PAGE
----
However, all of this has been with essentially zero marketing or promotion. In fact, I’m amazed that the schools and groups that are using it managed to hear of it. It’s been word of mouth, I guess?

That said, there are now thirty IBM employees using it. I haven’t really chased people to ask what they’re doing with it. I’m sure some will just be trying it out for themselves, or with their own kids. But from the limited analytics I have, I can tell that at least some of them are using it for something like Code Club or school sessions. Either that, or they have over twenty kids each.

“Is this your job?”

I keep getting asked this.

From 2011 to December 2016, I was a developer on IBM’s AI services. And a big part of that was in enabling IBM’s clients and business partners to be able to train and use machine learning systems. You could argue that enabling school kids to do and understand this is just a broadening of that same role.

Since January, I’ve been working in a different bit of IBM, on something unrelated to AI or IBM’s Watson work. And in some ways, that’s made it easier for me to work on Machine Learning for Kids as I’ve had more free time than I used to as a Watson developer.

Either way, nope. This isn’t my job. It’s very much a personal project.

As part of this reflecting-on-what-it’s-been-like-building-MLforKids that I’m doing, I grabbed a few screenshots from Github.

Most of them are fairly typical for a personal project.

For example, the code is written in evenings and weekends. (Although possibly earlier in the morning than is healthy)


The amount of code I’ve written for it tailed off over the summer (as I focused on writing worksheets rather than adding a lot of new function to the tool itself).

The recent blip is mostly the new functionality I’ve added to allow schools to sign themselves up that I mentioned before.



“Why are you doing this?”

This is the other question I keep getting asked.

Interestingly, not by geeks. Geeks seem to instinctively get it. “You thought of something cool you could build. So you built it. Of course you did”

Others (teachers, managers, journalists, etc.) seem to ask this one a lot.

It’s not a question I’ve been very good at answering. The best I’ve come up with is because I thought it needed doing. (I’ve tried to explain why before and after I started doing this). And, as far as I could see, noone seemed to be doing it.

I’m still on the look-out. The closest I’ve found was the research paper “Child-friendly Programming Interfaces to AI Cloud Services” (published last month), when one of the authors got in touch with me in August to give a try and kindly give me some feedback on it.

The aim of that work is similar to what I’m doing (making it easier for kids to use AI services, albeit from Snap! instead of Scratch). Their focus is in helping kids use pre-trained AI services as-is so that the children can learn what these technologies can do. I’m more interested in making sure the kids train the machine learning models themselves.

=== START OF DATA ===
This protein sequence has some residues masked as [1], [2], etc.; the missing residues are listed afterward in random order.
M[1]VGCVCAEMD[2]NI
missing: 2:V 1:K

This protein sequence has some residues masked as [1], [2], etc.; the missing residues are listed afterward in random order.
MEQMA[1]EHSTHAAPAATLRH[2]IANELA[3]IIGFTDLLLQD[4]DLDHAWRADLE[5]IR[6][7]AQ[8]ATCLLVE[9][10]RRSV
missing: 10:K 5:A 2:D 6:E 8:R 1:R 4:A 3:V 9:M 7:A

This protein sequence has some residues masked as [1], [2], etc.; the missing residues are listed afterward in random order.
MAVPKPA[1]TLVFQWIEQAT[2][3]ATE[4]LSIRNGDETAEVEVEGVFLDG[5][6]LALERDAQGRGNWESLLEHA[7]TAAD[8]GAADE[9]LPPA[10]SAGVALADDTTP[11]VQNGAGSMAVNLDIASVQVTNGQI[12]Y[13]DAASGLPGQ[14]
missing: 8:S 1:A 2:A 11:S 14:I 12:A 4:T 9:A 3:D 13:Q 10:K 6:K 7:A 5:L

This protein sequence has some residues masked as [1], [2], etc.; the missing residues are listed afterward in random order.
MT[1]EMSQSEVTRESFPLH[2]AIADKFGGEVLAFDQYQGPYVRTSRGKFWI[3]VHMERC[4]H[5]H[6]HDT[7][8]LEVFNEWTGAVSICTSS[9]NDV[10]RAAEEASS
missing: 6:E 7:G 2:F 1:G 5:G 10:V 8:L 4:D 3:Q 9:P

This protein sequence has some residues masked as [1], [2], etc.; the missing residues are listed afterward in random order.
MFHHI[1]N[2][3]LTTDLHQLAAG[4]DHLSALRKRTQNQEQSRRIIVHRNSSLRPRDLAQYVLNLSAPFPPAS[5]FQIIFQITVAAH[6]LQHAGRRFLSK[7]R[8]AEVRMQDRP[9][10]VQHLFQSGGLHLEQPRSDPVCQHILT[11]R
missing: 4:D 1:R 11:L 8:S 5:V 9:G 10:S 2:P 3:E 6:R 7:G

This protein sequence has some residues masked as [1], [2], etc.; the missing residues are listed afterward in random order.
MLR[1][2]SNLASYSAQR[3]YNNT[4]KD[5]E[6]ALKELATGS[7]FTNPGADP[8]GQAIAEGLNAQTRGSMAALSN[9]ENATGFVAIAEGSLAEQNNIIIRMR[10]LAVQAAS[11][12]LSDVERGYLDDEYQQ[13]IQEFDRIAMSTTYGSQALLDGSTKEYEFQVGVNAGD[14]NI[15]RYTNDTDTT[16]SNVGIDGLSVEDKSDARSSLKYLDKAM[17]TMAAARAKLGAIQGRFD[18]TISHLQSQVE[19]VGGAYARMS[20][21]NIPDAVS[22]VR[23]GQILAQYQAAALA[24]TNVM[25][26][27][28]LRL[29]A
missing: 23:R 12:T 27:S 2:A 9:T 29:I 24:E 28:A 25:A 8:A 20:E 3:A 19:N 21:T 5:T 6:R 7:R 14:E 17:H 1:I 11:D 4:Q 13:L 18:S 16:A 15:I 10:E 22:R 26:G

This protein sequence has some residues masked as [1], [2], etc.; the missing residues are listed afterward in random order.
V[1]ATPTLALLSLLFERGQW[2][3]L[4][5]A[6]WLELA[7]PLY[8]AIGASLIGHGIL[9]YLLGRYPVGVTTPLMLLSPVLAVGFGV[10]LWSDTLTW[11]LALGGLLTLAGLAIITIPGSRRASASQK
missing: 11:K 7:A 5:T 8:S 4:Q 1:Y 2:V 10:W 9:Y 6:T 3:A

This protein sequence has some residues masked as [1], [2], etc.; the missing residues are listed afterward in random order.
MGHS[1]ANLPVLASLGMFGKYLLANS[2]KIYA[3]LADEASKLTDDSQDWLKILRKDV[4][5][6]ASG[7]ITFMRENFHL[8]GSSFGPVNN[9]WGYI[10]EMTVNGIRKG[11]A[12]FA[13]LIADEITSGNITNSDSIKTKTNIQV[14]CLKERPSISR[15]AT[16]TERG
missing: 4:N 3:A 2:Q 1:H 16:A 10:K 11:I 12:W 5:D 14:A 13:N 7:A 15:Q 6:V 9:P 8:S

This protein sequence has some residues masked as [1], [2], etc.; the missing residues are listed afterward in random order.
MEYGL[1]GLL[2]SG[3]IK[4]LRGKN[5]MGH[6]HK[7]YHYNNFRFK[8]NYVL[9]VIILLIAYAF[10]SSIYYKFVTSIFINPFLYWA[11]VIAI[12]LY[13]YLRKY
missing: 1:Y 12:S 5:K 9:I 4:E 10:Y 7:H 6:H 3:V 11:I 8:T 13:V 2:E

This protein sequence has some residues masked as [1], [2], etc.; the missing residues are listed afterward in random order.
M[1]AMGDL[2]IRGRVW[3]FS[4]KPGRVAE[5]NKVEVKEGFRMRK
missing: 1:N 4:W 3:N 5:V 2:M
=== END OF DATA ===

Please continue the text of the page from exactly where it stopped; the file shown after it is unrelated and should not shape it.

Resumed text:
But different emphases aside, it’s fantastic to know that I’m not the only one that thinks this is an area that’s worth time and effort.

“What next?”

Obviously, as with any code project, there’s a backlog of technical issues that need addressing.

I want to expand the range of project worksheets I’ve written. And the ones I’ve already written could really do with improving. Writing words is hard.

More importantly, I guess increasing adoption and usage should be a goal.

Partly, that’s something I can do in the tool by making it easier. Signing up, in particular setting up the Bluemix bits, is still harder than it should be. I’m not sure what I can do about that, but I know I need to do something.

Perhaps I should do something to spread the word about some of this, outside of the people who already listen to me endlessly go on about it on Twitter and in person. 🙂

How I built it

Finally, I need to put something geeky in here to offset all the rambling.

Still under the banner of how I built the current tool…

The back-end code is all written in TypeScript.
The front-end is all Angular.

The app is running in Node.js, developed with a typical tool set for a Node.js app – gulp, mocha, sinon, istanbul, etc.

I’m storing training data in a hosted database from

Machine learning models for text projects are trained using the API from Watson Conversation. Machine learning models for images projects are trained using the API from Watson Visual Recognition.

The overall app is hosted on IBM Bluemix.

The SSL cert came from Let’s Encrypt.

The user management and auth services is provided by Auth0.

I’m using Google Analytics, but not particularly intelligently. It’s interesting to see where my users are in the world, and what browsers they’re using.

I’m using cfbot and a private Slack channel to alert me to any back-end errors.

And I’m using to alert me to any front-end errors.

And obviously the project builder that the kids use is ScratchX, with a few extensions based on this sample.